Medicare Part D costs: catastrophic coverage

What if your Medicare Part D costs during a single year go as high as $5100? That’s the amount that puts you into the catastrophic coverage phase in 2019. If you reach that threshold, you’ll only pay a small amount for your covered prescription drugs for the rest of the year.

Medicare Part D costs if you get Extra Help

What if you need help with your Medicare Part D costs? You might want to know about the Extra Help program. If you are eligible for Extra Help, your Medicare Part D costs will be lower.

Part D Extra Help is a Medicare program for low-income people. It can help you pay for your prescription drugs if you meet income requirements. If you qualify for this program, you’ll typically get a notice from Medicare.

Medicare Part D costs with the late enrollment penalty

If you need Medicare prescription drug coverage, you might be able to save money by avoiding the Medicare Part D late enrollment penalty. You can sign up for Medicare prescription drug coverage under Medicare Part D when you’re first eligible for Medicare.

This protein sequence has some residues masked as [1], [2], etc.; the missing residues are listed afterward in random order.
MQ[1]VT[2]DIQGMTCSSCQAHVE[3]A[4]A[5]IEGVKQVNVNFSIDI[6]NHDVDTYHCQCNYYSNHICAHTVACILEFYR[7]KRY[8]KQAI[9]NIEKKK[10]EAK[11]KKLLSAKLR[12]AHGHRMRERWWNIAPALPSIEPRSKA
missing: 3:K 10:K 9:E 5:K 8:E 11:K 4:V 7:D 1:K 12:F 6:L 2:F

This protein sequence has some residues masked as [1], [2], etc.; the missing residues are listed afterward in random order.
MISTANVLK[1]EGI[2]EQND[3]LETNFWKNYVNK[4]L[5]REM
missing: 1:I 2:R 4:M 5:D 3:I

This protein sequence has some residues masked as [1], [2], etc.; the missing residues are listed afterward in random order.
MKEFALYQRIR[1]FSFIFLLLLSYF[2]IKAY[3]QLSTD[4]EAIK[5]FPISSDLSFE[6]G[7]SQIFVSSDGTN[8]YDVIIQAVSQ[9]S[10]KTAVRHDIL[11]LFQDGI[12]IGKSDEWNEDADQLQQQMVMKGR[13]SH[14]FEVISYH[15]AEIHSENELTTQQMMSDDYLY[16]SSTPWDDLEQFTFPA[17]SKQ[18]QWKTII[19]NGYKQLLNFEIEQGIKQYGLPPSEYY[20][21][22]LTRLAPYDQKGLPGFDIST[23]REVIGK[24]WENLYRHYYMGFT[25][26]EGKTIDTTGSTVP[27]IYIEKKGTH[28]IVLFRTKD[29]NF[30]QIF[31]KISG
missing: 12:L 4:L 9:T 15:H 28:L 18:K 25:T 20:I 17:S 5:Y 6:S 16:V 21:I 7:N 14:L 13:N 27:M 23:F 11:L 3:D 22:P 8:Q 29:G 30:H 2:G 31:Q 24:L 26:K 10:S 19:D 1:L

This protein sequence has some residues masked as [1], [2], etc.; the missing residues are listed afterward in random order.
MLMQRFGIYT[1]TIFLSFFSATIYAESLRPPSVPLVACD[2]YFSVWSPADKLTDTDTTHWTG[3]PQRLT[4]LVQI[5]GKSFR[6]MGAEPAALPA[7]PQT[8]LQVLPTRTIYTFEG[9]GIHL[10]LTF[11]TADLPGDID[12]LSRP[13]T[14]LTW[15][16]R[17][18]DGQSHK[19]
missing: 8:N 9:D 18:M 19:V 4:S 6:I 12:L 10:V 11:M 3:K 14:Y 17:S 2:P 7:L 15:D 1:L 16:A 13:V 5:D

You might face the Part D late enrollment penalty if:

  • You don’t sign up when you’re first eligible
  • You go without creditable prescription drug coverage for 63 days in a row or longer

The longer you go without creditable prescription drug coverage, the higher your penalty will be. You’ll typically pay the late enrollment penalty as long as you have your Medicare prescription drug plan. Read more details about the Part D late enrollment penalty.

Now that you know more about your Medicare Part D costs, maybe you’d like to start comparing plans so you can see which plan may be the best deal for you. Enter your zip code on this page to get started. You can even enter your prescription drugs to see which plans cover them.